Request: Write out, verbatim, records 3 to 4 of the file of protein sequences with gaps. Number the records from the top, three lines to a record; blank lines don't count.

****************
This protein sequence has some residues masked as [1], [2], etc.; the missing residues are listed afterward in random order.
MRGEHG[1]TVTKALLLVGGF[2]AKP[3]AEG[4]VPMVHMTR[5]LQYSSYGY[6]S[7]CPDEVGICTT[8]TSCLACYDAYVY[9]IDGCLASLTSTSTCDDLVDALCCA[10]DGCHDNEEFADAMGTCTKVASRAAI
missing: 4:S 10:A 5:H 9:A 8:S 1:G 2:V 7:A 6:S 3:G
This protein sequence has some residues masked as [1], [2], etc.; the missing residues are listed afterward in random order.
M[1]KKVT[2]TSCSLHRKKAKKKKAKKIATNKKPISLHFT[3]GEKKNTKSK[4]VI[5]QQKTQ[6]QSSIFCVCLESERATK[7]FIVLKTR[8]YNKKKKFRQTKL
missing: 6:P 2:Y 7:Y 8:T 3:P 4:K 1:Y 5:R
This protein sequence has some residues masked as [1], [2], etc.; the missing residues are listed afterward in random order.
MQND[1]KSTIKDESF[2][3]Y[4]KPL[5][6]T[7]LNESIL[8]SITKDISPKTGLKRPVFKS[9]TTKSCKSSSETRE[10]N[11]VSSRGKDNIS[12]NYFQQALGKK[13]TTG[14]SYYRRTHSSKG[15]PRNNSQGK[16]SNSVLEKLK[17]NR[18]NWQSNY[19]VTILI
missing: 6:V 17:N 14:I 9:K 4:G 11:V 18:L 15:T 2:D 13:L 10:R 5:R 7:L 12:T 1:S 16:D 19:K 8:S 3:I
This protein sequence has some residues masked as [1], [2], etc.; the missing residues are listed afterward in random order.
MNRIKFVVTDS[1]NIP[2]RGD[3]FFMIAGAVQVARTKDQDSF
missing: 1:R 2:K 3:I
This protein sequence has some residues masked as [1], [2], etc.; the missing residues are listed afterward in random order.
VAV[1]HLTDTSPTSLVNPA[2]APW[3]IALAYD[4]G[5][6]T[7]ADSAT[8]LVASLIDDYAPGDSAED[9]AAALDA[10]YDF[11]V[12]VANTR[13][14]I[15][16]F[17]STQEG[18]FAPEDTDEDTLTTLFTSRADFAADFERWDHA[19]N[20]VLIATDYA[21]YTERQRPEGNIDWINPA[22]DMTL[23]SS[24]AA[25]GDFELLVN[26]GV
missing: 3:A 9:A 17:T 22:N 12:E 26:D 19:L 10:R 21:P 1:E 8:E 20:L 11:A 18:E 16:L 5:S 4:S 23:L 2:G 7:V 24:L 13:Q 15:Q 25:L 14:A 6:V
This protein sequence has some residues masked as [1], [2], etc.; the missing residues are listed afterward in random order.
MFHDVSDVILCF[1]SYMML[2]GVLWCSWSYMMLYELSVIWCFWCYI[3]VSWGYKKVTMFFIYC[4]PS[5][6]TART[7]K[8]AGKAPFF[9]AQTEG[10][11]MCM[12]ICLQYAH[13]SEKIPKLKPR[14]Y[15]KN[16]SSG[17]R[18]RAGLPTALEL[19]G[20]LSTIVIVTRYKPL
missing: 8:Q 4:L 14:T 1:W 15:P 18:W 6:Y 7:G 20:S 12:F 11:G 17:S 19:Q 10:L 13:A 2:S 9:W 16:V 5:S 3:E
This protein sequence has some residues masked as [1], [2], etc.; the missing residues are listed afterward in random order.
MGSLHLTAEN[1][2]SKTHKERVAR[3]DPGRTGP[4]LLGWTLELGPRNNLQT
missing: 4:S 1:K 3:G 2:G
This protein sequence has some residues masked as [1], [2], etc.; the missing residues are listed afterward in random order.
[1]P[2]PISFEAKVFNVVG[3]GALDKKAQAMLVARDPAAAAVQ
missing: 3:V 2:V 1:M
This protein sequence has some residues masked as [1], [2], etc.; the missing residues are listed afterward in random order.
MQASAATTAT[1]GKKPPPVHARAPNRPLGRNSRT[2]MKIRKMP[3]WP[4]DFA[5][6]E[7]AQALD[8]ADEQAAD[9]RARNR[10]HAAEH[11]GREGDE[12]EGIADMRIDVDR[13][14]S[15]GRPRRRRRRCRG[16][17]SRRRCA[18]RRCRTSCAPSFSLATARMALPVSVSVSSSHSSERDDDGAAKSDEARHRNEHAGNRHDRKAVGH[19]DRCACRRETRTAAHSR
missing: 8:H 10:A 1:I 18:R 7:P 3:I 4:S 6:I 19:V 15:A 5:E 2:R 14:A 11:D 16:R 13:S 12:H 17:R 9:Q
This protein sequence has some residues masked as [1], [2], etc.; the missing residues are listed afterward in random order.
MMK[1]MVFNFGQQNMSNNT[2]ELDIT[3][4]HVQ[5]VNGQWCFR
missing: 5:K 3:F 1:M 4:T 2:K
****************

This protein sequence has some residues masked as [1], [2], etc.; the missing residues are listed afterward in random order.
MQND[1]KSTIKDESF[2][3]Y[4]KPL[5][6]T[7]LNESIL[8]SITKDISPKTGLKRPVFKS[9]TTKSCKSSSETRE[10]N[11]VSSRGKDNIS[12]NYFQQALGKK[13]TTG[14]SYYRRTHSSKG[15]PRNNSQGK[16]SNSVLEKLK[17]NR[18]NWQSNY[19]VTILI
missing: 6:V 17:N 14:I 9:K 4:G 11:V 18:L 15:T 2:D 13:L 10:R 5:R 7:L 12:T 1:S 16:D 19:K 8:S 3:I
This protein sequence has some residues masked as [1], [2], etc.; the missing residues are listed afterward in random order.
MNRIKFVVTDS[1]NIP[2]RGD[3]FFMIAGAVQVARTKDQDSF
missing: 1:R 2:K 3:I